On weekend afternoons in Lagos, if you take a walk around low-income communities, you are likely to find sheltered spaces with large television sets screening live English Premier League or La Liga matches.
These viewing centres usually charge their customers between N200-N300 to gain access to these games. However, what these customers do not realize is the fact that they have more access to live matches from the English Premier League, La Liga, Italian Serie A, the UEFA Champions League, Europa League etc than their fellow Nigerians in the diaspora.
This trend is made possible by MultiChoice Nigeria, the country’s leading pay-tv company, which offers its customers access to matches from the aforementioned leagues and tournaments in Europe through various subscription packages offered on its cable television platforms namely DStv and GOtv and its Video-on-Demand platform, Showmax.
However, it is noteworthy that the company is recurrently berated for owning exclusive broadcasting rights to the Premier League, La Liga, Champions League among others. As such, it is not uncommon to find current or inactive customers accusing MultiChoice of using its monopoly to extort its customers anytime the company hikes its subscription fee due to macroeconomic reasons.
Some even go as far as clamouring for a pay-per-view subscription model with the assumption that exclusive access to their preferred kind of content will reduce their subscription fee. This sentiment was widely espoused in times past, so much so that it managed to find its way to the legislative desk of the 9th National Assembly.
This past weekend, while I scrolled through my X (formerly Twitter) timeline, I noticed and paid attention to a discourse by Nigerians in the diaspora, particularly those residing in the United Kingdom, United States and Canada. The consensus was that Nigerians resident in Nigeria will not value MultiChoice’s sports content offering until they emigrate.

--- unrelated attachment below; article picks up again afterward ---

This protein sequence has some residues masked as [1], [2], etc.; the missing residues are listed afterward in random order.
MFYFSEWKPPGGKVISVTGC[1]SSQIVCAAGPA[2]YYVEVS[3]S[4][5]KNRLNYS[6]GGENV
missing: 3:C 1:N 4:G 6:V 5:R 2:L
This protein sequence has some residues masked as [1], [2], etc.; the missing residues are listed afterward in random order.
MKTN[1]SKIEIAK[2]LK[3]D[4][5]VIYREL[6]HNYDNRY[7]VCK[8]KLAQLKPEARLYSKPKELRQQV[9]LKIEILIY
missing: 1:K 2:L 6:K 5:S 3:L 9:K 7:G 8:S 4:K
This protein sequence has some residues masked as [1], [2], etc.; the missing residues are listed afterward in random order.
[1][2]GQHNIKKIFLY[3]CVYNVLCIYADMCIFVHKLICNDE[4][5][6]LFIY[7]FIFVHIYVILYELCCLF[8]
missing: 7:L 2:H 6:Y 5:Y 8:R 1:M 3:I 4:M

To put their position into perspective, Premier League broadcast rights in the United Kingdom is largely split between SkySports, BT Sports and Amazon Prime Video, while broadcast rights for La Liga matches is split between Viaplay and ITV. As such, to access all the live matches for these two leagues, one would need to subscribe to all of these channels. You and I can agree that it is not the most financially savvy thing to do for a Nigerian in the diaspora.
But, I found it interesting that middleclass Nigerians could finally admit to the fact that MultiChoice Nigeria has made access to live matches from top European leagues affordable. For instance, customers on GOtv Supa+ can access all Premier League, La Liga, Serie A and some Champions League matches for just N10,500 monthly, while customers on GOtv Max can watch all La Liga, Serie A and Europa League matches for just N5,150 monthly.
If you put all of this into perspective, you will realize that contrary to widely held sentiment, MultiChoice’s ‘monopoly’ has only served to make access to in-demand sports content both affordable and easier. Imagine having to pay separate subscription fees to broadcasters to watch matches for each of these leagues and tournaments? We would be better off sticking to the status quo. Besides, the last time another entity not MultiChoice secured broadcasting rights for the Premier League, it only resulted in a general hike in the cost of pay-tv subscription for customers.
I understand the backlash that ensues everytime MultiChoice has had to hike subscription fees, however, such increments are necessary to keep the business afloat in the face of Nigeria’s harsh macroeconomic reality. Even still, the subscription pricing offered by MultiChoice Nigeria, which gives customers access to wholesome sports content remains one of the best pricing models anyone can get in the world. Let’s not take it for granted.